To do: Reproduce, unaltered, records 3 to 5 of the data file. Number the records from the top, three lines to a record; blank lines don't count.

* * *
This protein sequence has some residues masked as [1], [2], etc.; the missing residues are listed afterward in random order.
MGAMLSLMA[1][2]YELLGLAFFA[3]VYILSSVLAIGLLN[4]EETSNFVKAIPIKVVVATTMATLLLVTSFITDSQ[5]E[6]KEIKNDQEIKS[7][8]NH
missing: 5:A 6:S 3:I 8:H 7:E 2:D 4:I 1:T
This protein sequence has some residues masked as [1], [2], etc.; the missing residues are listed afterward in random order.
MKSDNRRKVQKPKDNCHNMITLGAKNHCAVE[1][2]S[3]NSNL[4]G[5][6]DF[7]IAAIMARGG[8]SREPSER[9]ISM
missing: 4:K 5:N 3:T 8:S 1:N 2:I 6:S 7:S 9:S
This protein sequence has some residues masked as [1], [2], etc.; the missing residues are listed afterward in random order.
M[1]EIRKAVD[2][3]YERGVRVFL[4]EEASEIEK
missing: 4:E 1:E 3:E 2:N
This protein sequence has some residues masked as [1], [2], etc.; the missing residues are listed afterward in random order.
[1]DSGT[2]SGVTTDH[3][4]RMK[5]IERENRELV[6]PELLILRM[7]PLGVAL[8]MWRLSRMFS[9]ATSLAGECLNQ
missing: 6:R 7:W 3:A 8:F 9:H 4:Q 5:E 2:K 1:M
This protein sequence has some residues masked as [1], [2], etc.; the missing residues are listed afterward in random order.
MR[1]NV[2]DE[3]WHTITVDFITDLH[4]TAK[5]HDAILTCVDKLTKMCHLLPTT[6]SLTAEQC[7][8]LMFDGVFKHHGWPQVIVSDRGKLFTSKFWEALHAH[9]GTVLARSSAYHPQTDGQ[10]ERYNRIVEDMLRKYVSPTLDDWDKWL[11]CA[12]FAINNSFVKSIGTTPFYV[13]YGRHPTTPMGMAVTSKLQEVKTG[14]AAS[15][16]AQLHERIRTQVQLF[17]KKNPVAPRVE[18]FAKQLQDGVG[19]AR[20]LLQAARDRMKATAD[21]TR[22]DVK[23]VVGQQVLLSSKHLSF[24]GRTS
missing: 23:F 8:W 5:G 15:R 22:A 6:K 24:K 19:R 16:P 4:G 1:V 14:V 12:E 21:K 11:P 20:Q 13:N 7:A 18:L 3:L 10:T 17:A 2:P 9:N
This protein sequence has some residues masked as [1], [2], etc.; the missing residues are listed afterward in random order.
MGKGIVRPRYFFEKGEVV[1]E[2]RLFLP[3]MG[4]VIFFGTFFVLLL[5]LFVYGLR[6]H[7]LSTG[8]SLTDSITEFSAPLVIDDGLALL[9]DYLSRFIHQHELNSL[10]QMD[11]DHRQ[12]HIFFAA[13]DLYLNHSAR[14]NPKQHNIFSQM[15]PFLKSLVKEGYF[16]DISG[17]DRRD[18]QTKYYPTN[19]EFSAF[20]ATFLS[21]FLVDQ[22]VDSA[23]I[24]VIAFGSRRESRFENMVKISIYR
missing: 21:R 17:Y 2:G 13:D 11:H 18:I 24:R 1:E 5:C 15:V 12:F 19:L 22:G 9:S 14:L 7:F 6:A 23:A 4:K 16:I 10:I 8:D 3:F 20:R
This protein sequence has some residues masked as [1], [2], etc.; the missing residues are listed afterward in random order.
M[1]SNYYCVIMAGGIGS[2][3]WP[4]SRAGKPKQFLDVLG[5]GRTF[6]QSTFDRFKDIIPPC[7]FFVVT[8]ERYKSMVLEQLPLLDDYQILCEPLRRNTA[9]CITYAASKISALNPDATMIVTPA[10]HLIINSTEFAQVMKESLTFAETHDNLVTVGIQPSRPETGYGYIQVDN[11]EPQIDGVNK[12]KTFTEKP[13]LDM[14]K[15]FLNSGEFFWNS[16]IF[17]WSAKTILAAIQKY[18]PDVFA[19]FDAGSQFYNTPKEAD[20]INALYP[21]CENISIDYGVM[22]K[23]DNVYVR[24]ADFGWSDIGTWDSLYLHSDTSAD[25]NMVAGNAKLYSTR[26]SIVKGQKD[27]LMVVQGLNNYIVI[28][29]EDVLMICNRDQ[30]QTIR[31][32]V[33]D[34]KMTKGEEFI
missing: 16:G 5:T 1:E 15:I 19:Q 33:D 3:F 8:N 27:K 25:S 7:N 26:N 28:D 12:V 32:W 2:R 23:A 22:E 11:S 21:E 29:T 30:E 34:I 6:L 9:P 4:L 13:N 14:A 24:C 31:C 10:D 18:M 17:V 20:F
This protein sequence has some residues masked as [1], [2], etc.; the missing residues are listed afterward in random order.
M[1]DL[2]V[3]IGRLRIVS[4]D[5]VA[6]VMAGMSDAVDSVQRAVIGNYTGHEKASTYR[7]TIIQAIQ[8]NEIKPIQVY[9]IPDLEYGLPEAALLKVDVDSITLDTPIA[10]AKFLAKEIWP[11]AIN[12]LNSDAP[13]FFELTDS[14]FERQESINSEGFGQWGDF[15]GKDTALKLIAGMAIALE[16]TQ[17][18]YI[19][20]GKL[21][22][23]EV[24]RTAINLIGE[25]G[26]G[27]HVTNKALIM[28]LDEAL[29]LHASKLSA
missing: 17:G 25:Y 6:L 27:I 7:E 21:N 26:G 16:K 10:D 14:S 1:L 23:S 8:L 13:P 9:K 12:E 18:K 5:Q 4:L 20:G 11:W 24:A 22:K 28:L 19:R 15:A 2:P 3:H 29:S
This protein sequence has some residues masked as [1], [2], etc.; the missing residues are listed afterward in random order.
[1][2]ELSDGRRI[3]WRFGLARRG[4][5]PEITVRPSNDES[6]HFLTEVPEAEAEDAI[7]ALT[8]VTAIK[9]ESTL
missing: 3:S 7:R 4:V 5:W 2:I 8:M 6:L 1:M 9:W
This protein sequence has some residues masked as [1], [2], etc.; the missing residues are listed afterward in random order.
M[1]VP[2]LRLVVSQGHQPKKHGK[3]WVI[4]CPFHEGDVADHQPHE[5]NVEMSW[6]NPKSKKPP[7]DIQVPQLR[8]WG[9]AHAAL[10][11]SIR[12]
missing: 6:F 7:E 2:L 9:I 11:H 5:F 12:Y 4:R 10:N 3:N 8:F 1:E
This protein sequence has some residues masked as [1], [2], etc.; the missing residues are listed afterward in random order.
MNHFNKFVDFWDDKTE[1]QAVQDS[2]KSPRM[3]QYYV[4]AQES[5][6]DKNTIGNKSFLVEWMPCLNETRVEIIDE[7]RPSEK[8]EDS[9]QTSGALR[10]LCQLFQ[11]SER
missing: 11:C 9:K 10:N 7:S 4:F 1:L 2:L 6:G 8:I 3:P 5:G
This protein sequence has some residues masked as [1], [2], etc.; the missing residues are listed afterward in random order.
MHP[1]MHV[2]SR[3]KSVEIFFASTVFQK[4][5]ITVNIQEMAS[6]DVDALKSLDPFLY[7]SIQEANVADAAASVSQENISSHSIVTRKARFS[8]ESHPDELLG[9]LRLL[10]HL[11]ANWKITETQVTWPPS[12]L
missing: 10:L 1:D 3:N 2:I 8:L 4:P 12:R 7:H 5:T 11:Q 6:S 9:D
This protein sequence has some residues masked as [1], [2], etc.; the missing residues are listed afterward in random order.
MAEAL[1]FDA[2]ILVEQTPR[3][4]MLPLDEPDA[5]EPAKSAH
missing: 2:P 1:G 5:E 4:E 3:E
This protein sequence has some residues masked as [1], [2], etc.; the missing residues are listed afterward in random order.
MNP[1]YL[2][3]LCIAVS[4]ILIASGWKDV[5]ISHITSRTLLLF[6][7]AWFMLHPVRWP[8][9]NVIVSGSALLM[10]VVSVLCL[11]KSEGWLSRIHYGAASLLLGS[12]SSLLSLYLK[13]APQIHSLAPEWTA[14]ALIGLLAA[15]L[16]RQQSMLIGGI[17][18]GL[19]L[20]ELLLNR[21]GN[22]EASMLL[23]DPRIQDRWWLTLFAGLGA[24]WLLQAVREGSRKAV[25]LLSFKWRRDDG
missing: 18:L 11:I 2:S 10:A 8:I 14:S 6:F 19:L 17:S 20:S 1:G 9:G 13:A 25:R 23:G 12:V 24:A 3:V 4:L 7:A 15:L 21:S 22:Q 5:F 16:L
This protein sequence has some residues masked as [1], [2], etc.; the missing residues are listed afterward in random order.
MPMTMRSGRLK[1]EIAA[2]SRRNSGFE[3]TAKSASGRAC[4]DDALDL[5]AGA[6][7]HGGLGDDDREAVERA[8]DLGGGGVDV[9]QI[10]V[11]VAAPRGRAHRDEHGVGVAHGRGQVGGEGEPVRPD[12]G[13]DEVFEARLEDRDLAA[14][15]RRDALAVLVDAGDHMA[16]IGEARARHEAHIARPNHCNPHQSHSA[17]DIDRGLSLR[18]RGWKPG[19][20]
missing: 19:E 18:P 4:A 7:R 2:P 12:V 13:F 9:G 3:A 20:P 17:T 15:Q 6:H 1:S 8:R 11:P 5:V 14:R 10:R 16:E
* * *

This protein sequence has some residues masked as [1], [2], etc.; the missing residues are listed afterward in random order.
M[1]EIRKAVD[2][3]YERGVRVFL[4]EEASEIEK
missing: 4:E 1:E 3:E 2:N
This protein sequence has some residues masked as [1], [2], etc.; the missing residues are listed afterward in random order.
[1]DSGT[2]SGVTTDH[3][4]RMK[5]IERENRELV[6]PELLILRM[7]PLGVAL[8]MWRLSRMFS[9]ATSLAGECLNQ
missing: 6:R 7:W 3:A 8:F 9:H 4:Q 5:E 2:K 1:M
This protein sequence has some residues masked as [1], [2], etc.; the missing residues are listed afterward in random order.
MR[1]NV[2]DE[3]WHTITVDFITDLH[4]TAK[5]HDAILTCVDKLTKMCHLLPTT[6]SLTAEQC[7][8]LMFDGVFKHHGWPQVIVSDRGKLFTSKFWEALHAH[9]GTVLARSSAYHPQTDGQ[10]ERYNRIVEDMLRKYVSPTLDDWDKWL[11]CA[12]FAINNSFVKSIGTTPFYV[13]YGRHPTTPMGMAVTSKLQEVKTG[14]AAS[15][16]AQLHERIRTQVQLF[17]KKNPVAPRVE[18]FAKQLQDGVG[19]AR[20]LLQAARDRMKATAD[21]TR[22]DVK[23]VVGQQVLLSSKHLSF[24]GRTS
missing: 23:F 8:W 5:G 15:R 22:A 6:K 24:K 19:R 16:P 4:G 1:V 14:V 12:E 21:K 11:P 20:Q 13:N 7:A 18:L 3:L 10:T 17:A 2:P 9:N